MSNBC Analyst Blames Low Turnout for Iowa Caucus on ‘Systemic Racism’, No White Kids in Cages
MSNBC analyst Zerlina Maxwell blamed low Democrat turnout yesterday for the Iowa caucus on “systemic racism” while claiming that “white children are not in the cages” so white Iowa voters do not feel the “sense of urgency” that minority voters feel about removing President Trump from office.
“The Iowa caucus is essentially the perfect example of systemic racism. 91 percent of the voters in Iowa are white. The reason why you see a drop in turnout, I’m just speculating here, it could be perhaps that white children are not in the cages,” she said.
“So when you are talking about the tangible pain that black and brown people are feeling, they feel a sense of urgency because their kids are being put in cages, right?” she added.
Maxwell’s entire incendiary rant can be seen here:
MSNBC calls Iowa an inherently racist state because too many white people live there. pic.twitter.com/R8MnKBAjBf
— Mark Dice (@MarkDice) February 4, 2020
While the MSNBC talking head wants to blame racism, the more likely explanation is a poor field of candidates that has failed to stimulate the interest of Democrat voters.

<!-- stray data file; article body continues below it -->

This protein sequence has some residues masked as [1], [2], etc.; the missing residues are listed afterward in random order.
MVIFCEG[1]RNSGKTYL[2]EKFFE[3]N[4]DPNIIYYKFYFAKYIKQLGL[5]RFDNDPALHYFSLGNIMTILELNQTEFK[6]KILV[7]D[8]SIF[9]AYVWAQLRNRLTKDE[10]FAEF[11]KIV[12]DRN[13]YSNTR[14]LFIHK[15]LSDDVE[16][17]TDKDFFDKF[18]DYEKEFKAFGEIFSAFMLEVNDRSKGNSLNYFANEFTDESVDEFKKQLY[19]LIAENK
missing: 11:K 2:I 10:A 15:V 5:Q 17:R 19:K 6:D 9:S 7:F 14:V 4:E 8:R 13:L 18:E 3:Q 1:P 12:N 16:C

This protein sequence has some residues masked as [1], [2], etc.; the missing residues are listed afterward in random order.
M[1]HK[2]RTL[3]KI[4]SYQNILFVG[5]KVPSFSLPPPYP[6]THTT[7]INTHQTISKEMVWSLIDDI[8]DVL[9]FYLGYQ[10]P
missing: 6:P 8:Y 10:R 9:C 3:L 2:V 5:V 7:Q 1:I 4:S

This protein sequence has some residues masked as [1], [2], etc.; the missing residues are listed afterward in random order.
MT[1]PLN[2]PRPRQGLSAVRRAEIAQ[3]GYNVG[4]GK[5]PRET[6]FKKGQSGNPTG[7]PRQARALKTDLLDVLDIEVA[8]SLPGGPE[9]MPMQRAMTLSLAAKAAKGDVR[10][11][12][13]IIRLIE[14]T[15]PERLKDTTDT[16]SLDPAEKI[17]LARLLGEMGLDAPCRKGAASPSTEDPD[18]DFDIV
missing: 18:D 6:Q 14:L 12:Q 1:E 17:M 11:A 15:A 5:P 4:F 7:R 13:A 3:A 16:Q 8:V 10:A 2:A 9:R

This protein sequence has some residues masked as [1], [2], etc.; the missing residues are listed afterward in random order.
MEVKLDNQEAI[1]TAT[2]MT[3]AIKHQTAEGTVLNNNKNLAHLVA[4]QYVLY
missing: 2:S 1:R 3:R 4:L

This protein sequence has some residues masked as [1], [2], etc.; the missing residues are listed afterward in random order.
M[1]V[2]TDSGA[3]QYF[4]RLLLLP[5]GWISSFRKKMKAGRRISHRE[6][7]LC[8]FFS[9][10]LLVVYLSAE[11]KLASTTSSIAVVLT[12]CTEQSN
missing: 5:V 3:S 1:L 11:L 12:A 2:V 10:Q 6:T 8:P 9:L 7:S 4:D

CNN has even admitted that this could be the case:
There’s still a lot we don’t know about the 2020 Iowa Democratic caucuses, including who won the contest.
But we do have an early indication about turnout. The Iowa Democratic Party said Monday night that early data showed it looked to be on pace with 2016, when 172,000 showed up to the caucuses.
If that trend holds, it will be disappointing to Democrats, who were hoping that a desire among those in their party to defeat President Donald Trump in November would produce a turnout closer to the nearly 240,000 who caucused in 2008.
The lack of a large turnout is the latest sign that Democrats may not be nearly as enthusiastic now as they were heading into the midterm elections.
You may recall that Democratic turnout in primaries was booming heading into the 2018 midterm elections. In fact, it was nearly triple the 2014 figure in competitive House primaries. This high turnout proceeded record turnout in the 2018 midterms and a wave election for Democrats in the US House.
Correlating presidential primary turnout with general election success is hard to do. Turnout is obviously lower when there isn’t a competitive primary (i.e. at least two competitors going at it), and the number of contests that are competitive within a primary differs from year to year.
Still, the lack of high turnout in 2016 compared to a similarly long primary in 2008 did foretell problems for Democrats in the fall. If the pattern continues, it also calls into question any candidate who claims that he or she will be able to bring out new voters in the fall.
Crying racism will not change the massive institutional problems for the Democrats, which was put on full display during the comedy of errors at last night’s Iowa caucus.